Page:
A Traveller’s Guide to Anzac Day

If you’re travelling in New Zealand or Australia at the moment, you may have heard ‘Anzac Day’ mentioned. Perhaps you’ve noticed the locals wearing red poppy badges or spotted some tasty looking Anzac biscuits for sale. Here’s a visitor’s guide to understand what Anzac Day is and what it means to us down under…

What is Anzac Day?

Every year on April 25th, the people of New Zealand and Australia stop to honour the men and women who served their countries in war and remember those who died.

While Anzac Day is now a national remembrance day dedicated to all those who served in military conflicts, it marks the day in World War I when the Australian and New Zealand Army Corps – known as the ANZACs – landed in Gallipoli, Turkey on April 25th, 1915. The brutal eight month campaign resulted in over 140,000 fatalities, of which 8,500 Australians and 2,770 New Zealanders lost their lives. The first Anzac Day was held on the one year anniversary of the first Gallipoli landings and has been recognised every year since.

ANZAC Dawn Soldier
(Photo by New Zealand Defence Force from Wellington, NZ via Wikimedia Commons)

What happens on Anzac Day?

Most towns in New Zealand and Australia host a special service and/or parade on Anzac Day. It is most common for the services to be held either at dawn or very early morning by serviceman at their local war memorial or Returned & Services Association/League (RSA in New Zealand, RSL in Australia). Services usually follow a format involving a combination of prayers, hymns, the playing of the Last Post and the national anthem, in the tradition of a military funeral. Not all services are held at dawn, and some also incorporate a military parade that marches to the service grounds. Afterwards, many participants return to the RSA for time to reflect over refreshments.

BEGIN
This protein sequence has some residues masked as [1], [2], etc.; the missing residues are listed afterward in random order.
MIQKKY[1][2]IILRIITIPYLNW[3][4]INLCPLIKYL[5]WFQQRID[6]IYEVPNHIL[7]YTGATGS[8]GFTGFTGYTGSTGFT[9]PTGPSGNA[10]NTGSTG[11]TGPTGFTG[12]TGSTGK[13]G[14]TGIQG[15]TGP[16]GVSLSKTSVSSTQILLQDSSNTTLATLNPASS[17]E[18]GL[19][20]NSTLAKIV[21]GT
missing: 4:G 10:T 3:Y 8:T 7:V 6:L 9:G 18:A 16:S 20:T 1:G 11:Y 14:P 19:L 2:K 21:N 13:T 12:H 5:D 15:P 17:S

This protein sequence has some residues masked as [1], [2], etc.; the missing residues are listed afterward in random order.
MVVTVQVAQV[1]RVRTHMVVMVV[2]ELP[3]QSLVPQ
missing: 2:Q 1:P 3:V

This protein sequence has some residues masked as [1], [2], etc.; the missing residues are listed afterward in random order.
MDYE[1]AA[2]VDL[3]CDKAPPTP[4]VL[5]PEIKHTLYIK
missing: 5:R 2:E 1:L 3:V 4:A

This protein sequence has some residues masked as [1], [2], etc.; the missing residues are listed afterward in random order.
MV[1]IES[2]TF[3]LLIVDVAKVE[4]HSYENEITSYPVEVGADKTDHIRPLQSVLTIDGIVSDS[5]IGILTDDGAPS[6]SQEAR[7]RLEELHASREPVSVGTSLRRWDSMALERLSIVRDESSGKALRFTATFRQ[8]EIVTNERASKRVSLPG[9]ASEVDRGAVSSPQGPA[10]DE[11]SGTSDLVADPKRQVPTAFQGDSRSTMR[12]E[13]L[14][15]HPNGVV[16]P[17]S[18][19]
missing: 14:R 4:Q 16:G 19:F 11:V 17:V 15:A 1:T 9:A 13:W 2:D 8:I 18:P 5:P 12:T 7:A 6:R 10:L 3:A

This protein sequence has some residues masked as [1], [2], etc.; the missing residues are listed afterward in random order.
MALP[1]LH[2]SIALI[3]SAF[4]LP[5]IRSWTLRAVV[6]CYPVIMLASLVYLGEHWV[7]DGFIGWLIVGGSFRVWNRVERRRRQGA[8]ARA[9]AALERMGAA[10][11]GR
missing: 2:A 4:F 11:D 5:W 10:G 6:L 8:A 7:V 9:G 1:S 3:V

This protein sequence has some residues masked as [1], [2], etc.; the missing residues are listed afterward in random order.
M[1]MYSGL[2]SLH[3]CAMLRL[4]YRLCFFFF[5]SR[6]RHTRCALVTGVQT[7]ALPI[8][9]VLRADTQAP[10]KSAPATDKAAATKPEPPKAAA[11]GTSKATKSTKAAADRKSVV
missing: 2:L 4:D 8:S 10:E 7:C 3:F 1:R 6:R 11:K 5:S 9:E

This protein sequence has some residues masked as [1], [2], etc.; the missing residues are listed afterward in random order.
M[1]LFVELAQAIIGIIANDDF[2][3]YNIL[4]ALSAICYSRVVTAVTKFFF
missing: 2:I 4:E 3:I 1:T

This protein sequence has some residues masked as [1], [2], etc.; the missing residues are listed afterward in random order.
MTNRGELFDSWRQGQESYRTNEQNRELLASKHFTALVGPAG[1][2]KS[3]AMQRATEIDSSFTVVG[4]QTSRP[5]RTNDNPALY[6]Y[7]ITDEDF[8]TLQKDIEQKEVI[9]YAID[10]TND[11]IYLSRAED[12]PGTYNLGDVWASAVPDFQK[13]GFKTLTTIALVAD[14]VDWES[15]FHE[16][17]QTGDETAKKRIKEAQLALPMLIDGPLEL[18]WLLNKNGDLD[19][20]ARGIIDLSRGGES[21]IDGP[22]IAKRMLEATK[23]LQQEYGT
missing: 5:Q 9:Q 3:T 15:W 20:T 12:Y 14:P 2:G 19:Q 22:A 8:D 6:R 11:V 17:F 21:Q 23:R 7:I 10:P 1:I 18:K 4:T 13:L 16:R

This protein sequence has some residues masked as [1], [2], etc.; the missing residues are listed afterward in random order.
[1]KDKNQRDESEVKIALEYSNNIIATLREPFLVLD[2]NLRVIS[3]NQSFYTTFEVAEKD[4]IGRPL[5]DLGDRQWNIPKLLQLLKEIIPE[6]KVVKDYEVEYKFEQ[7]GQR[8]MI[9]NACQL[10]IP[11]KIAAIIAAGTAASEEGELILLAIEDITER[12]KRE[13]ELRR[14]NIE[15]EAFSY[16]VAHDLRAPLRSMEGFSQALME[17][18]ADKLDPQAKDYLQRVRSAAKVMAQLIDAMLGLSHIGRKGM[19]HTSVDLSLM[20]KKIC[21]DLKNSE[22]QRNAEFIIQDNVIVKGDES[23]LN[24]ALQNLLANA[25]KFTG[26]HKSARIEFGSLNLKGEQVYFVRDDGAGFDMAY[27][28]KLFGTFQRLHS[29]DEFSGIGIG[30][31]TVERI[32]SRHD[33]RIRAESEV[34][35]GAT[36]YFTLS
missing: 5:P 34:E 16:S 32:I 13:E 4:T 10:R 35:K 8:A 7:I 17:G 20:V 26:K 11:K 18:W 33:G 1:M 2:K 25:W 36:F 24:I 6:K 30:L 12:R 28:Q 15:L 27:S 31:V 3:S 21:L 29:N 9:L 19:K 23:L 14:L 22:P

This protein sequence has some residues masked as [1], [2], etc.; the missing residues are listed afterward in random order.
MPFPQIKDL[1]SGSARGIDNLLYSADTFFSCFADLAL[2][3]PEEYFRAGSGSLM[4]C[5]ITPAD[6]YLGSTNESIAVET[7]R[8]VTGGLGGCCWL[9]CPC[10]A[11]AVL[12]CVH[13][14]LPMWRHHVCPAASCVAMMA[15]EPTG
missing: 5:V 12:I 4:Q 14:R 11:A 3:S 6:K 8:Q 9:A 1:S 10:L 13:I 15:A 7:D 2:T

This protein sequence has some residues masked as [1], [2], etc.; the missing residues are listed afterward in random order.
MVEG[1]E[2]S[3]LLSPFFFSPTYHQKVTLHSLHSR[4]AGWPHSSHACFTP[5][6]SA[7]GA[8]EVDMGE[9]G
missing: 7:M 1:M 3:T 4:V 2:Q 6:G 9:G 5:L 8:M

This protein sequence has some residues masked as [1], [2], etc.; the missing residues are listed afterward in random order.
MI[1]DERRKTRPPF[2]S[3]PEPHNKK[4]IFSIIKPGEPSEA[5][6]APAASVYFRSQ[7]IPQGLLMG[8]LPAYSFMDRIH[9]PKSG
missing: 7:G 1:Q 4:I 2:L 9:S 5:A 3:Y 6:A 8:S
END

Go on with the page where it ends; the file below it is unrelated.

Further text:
(By New Zealand Defence Force from Wellington, NZ via Wikimedia Commons)
(Photo by New Zealand Defence Force from Wellington, NZ via Wikimedia Commons)

Where can you observe Anzac Day?

Anzac services are open to the public and held across the country in most town centres. Joining a service provides great opportunity to witness first hand a commemoration service that is very close to the hearts of Kiwis and Aussies. If you would like to join an Anzac Day commemoration, ask your Stray driver or one of the locals about Anzac Day events/dawn services in the area.

New Zealand: Search for events via the official RSA website

Australia: Search for events via Event Finda

Want to see and learn more?

New Zealand

Te Papa Museum in Wellington has joined forces with the world renowned Weta Workshop team (you know, the guys behind the Lord of the Rings films) to create an incredible exhibit called ‘Gallipoli: The Scale of Our War’. It’s free admission and on display year-round – definitely worth checking out if you’d like to learn more about the history! In addition, both Auckland and Wellington have notable Anzac celebrations happening throughout the week, including nightly illumination displays on their city War Memorials.

Auckland Museum illuminate
(Photo by Auckland War Memorial Museum)
Wellington War Memorial
(Photo by Pukeahu National War Memorial Park)

Australia

Visit the Anzac memorial and exhibition in Sydney’s Hyde Park to learn more about the historic events, read stories from the war and engage in some peaceful reflection. You can visit this memorial site for free, including entry to the Centenary Exhibition which commemorates 100 years since the events in Gallipoli.

Crowds playing Two-Up in an Australian Pub

Play Two-Up: Arguably the most fun part of Anzac celebrations in Australia, this simple gambling game is legal only on Anzac day, and is played in RSL clubs, bars and hotels all over Australia. Follow the calls of “Come in Spinner” and you’ll find a game. Played by throwing two coins into the air and betting on how they will land, it is a simple, fun and traditional way to bond with the locals on this special day. Learn more about Two-Up here.

 


Note for Stray travellers: Thursday 25th April 2018 is a public holiday in both Australia and New Zealand for Anzac Day. Most shops will be closed for a portion of the day. This will not affect Stray bus services, but may impact cafes and shops you visit. The NZ Stray office will be open 8.00am – 5.00pm. The NZ Fort Street Stray shop will be open 10.00am – 2.00pm.


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